Kenyan Tech to Help Doctors Treat Multiple Covid-19 Cases at Once

Ultra Red Technologies, along with a coalition of other Kenyan-owned 3D printers are producing a ventilator adaptor that will allow multiple treatments of Covid-19 patients and face shields.

The consortium has borrowed from open source prototypes designed by 3DVerkstan, a company in Sweden, to print plastic face shields.

The move is set to fill a gap before established plastic manufacturers can create a mould and begin producing PPEs quickly and at affordable prices.

Perhaps the most important invention by the team is designing a 3D printed prototype for a ventilator adaptor that could allow doctors to treat either two or four patients at one time if necessary.

The team is working with an established medical equipment distributor, Nairobi X-Ray Supplies, to administer testing on sets of artificial lungs.

Other 3D companies working on the effort include Kijenzi based in Kisumu in Western Kenya. Kuunda 3D in Nairobi has also shifted its focus to personal protective equipment.

3-D printing in the medical field has been on the rise with Canadian organizations coming up with 3D printing of prosthetic limbs for amputees.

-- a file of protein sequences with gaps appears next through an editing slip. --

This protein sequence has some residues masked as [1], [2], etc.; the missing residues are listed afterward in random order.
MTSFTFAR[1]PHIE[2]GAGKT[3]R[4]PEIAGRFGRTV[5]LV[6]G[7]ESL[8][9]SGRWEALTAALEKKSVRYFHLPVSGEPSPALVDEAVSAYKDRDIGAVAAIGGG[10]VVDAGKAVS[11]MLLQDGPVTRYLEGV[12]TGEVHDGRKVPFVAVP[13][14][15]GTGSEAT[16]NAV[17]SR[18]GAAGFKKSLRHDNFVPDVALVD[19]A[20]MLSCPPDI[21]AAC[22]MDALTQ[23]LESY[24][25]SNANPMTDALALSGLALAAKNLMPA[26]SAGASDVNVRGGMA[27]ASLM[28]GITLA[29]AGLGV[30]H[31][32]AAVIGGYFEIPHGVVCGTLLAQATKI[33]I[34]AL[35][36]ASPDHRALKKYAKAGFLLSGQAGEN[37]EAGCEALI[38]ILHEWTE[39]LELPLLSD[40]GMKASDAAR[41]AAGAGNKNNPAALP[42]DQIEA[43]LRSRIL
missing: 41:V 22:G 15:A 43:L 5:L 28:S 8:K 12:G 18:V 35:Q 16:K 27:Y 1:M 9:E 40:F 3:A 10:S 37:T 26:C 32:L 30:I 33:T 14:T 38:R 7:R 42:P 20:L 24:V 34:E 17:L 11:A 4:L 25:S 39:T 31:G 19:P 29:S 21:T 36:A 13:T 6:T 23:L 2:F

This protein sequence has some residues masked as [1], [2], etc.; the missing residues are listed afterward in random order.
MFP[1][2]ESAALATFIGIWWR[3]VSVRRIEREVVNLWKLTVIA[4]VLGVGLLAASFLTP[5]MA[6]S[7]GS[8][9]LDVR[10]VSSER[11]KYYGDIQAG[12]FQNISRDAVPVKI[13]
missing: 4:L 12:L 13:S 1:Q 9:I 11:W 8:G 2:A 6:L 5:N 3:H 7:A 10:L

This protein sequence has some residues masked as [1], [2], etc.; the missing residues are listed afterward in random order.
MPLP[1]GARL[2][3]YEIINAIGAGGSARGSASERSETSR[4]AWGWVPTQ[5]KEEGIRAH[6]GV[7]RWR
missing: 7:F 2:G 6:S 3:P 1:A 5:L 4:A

This is a new technology that is moving away from the traditional technique of casting prosthetics with plaster. It makes digitally scanned and modelled limbs before sending them for production.

The world is facing a shortage in ventilators with a number of healthcare systems overwhelmed meaning that the importation of the equipment is out of the question.

A face shield is an item of personal protective equipment that aims to protect the wearer's entire face from hazards such as chemical splashes, or potentially infectious materials.

Infectious disease experts in the US say face shields are crucial because they provide a second layer of protection and can be disinfected and reused.

Kenyatta Univerity also came up with a prototype ventilator with Samuel Kairu and Paul Kariuki from Thika also being awarded Ksh 200,000 by the Ministry of Trade to come up with a ventilator prototype. 

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